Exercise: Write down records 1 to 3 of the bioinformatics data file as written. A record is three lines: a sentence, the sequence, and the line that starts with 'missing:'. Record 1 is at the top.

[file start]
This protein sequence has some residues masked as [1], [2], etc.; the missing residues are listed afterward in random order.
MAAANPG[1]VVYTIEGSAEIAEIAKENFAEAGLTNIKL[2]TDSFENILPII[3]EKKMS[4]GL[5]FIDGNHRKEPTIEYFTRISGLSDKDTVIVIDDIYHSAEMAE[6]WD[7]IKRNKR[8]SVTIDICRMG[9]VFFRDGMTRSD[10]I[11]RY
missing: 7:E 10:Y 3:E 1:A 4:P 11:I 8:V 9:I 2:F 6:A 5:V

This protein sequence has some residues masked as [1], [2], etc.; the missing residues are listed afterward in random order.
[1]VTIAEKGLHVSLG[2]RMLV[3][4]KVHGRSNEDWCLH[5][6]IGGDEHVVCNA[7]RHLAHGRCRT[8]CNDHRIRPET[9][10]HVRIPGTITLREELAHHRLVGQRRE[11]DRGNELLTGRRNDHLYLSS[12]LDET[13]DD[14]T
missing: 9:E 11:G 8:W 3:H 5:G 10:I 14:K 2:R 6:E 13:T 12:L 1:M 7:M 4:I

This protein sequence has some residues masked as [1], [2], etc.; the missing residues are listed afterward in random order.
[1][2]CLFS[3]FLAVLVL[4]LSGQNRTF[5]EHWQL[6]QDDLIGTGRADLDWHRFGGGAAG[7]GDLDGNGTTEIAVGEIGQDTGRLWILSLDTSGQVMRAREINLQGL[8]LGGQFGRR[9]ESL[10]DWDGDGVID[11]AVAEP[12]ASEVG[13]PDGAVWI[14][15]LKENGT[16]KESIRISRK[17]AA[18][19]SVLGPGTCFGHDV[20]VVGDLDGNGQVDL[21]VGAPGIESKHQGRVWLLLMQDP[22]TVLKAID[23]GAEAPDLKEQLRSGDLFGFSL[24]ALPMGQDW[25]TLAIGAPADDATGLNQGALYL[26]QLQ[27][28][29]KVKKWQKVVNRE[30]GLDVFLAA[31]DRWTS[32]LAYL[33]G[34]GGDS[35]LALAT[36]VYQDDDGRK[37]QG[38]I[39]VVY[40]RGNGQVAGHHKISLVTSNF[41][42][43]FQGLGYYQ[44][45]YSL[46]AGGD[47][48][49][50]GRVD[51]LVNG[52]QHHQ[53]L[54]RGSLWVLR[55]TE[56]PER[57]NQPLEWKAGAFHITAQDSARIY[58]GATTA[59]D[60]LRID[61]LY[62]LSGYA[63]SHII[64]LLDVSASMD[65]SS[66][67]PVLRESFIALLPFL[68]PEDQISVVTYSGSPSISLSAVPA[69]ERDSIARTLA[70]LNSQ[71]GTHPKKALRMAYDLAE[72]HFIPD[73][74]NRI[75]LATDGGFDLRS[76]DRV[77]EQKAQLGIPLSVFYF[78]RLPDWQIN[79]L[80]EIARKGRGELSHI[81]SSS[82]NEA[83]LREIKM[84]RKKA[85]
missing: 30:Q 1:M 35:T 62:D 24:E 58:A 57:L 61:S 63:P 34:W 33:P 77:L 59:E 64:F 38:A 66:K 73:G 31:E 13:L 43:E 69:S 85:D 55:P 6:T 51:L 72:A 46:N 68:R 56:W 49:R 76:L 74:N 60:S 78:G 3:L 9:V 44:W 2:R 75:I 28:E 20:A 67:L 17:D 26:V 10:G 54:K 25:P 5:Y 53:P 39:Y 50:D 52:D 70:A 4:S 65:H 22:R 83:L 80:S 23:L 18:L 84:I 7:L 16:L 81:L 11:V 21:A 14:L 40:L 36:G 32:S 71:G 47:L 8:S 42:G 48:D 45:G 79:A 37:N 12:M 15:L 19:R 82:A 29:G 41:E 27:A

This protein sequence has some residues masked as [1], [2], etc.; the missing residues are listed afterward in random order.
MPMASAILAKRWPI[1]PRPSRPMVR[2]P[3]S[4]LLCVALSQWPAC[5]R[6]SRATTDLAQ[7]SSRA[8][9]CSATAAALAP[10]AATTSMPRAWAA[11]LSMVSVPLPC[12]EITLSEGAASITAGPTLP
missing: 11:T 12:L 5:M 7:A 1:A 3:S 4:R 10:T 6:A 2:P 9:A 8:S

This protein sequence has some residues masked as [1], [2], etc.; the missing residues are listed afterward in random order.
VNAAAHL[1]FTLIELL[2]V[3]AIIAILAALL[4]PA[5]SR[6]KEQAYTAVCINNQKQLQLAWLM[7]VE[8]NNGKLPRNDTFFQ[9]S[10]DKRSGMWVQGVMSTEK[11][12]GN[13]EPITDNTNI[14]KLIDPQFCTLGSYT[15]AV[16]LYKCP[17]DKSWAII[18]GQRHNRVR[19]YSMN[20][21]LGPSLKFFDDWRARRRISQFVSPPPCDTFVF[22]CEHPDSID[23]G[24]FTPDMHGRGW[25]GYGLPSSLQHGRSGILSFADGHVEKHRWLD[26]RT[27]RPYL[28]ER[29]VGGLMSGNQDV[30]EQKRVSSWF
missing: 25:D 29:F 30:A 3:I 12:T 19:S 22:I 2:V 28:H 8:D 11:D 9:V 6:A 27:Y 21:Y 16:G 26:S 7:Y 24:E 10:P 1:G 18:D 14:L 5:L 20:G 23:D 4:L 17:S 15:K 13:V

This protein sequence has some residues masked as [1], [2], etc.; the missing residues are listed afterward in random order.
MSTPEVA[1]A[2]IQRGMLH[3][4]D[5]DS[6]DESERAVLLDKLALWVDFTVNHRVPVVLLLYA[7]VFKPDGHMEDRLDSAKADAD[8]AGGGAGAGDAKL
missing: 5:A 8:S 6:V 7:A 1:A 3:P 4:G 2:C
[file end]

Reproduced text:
This protein sequence has some residues masked as [1], [2], etc.; the missing residues are listed afterward in random order.
MAAANPG[1]VVYTIEGSAEIAEIAKENFAEAGLTNIKL[2]TDSFENILPII[3]EKKMS[4]GL[5]FIDGNHRKEPTIEYFTRISGLSDKDTVIVIDDIYHSAEMAE[6]WD[7]IKRNKR[8]SVTIDICRMG[9]VFFRDGMTRSD[10]I[11]RY
missing: 7:E 10:Y 3:E 1:A 4:P 11:I 8:V 9:I 2:F 6:A 5:V

This protein sequence has some residues masked as [1], [2], etc.; the missing residues are listed afterward in random order.
[1]VTIAEKGLHVSLG[2]RMLV[3][4]KVHGRSNEDWCLH[5][6]IGGDEHVVCNA[7]RHLAHGRCRT[8]CNDHRIRPET[9][10]HVRIPGTITLREELAHHRLVGQRRE[11]DRGNELLTGRRNDHLYLSS[12]LDET[13]DD[14]T
missing: 9:E 11:G 8:W 3:H 5:G 10:I 14:K 2:R 6:E 13:T 12:L 1:M 7:M 4:I

This protein sequence has some residues masked as [1], [2], etc.; the missing residues are listed afterward in random order.
[1][2]CLFS[3]FLAVLVL[4]LSGQNRTF[5]EHWQL[6]QDDLIGTGRADLDWHRFGGGAAG[7]GDLDGNGTTEIAVGEIGQDTGRLWILSLDTSGQVMRAREINLQGL[8]LGGQFGRR[9]ESL[10]DWDGDGVID[11]AVAEP[12]ASEVG[13]PDGAVWI[14][15]LKENGT[16]KESIRISRK[17]AA[18][19]SVLGPGTCFGHDV[20]VVGDLDGNGQVDL[21]VGAPGIESKHQGRVWLLLMQDP[22]TVLKAID[23]GAEAPDLKEQLRSGDLFGFSL[24]ALPMGQDW[25]TLAIGAPADDATGLNQGALYL[26]QLQ[27][28][29]KVKKWQKVVNRE[30]GLDVFLAA[31]DRWTS[32]LAYL[33]G[34]GGDS[35]LALAT[36]VYQDDDGRK[37]QG[38]I[39]VVY[40]RGNGQVAGHHKISLVTSNF[41][42][43]FQGLGYYQ[44][45]YSL[46]AGGD[47][48][49][50]GRVD[51]LVNG[52]QHHQ[53]L[54]RGSLWVLR[55]TE[56]PER[57]NQPLEWKAGAFHITAQDSARIY[58]GATTA[59]D[60]LRID[61]LY[62]LSGYA[63]SHII[64]LLDVSASMD[65]SS[66][67]PVLRESFIALLPFL[68]PEDQISVVTYSGSPSISLSAVPA[69]ERDSIARTLA[70]LNSQ[71]GTHPKKALRMAYDLAE[72]HFIPD[73][74]NRI[75]LATDGGFDLRS[76]DRV[77]EQKAQLGIPLSVFYF[78]RLPDWQIN[79]L[80]EIARKGRGELSHI[81]SSS[82]NEA[83]LREIKM[84]RKKA[85]
missing: 30:Q 1:M 35:T 62:D 24:E 58:A 57:L 61:S 63:P 34:W 33:P 77:L 59:E 64:F 38:A 66:K 73:G 31:E 13:L 43:E 69:S 85:D 55:P 6:T 51:L 72:A 46:N 68:R 56:W 49:R 76:L 74:N 60:S 78:G 3:L 9:V 44:W 2:R 75:I 28:E 20:A 67:L 17:D 26:V 10:G 54:K 25:P 5:Y 53:P 39:Y 50:D 52:D 70:A 4:S 65:H 22:R 83:L 80:S 23:L 18:L 84:I 7:L 16:L 81:L 11:V 21:A 14:L 40:L 36:G 32:S 71:G 47:L 8:S 42:G 48:D 45:G 79:A 37:N 12:M 15:L 19:R 82:A 29:G 41:E 27:A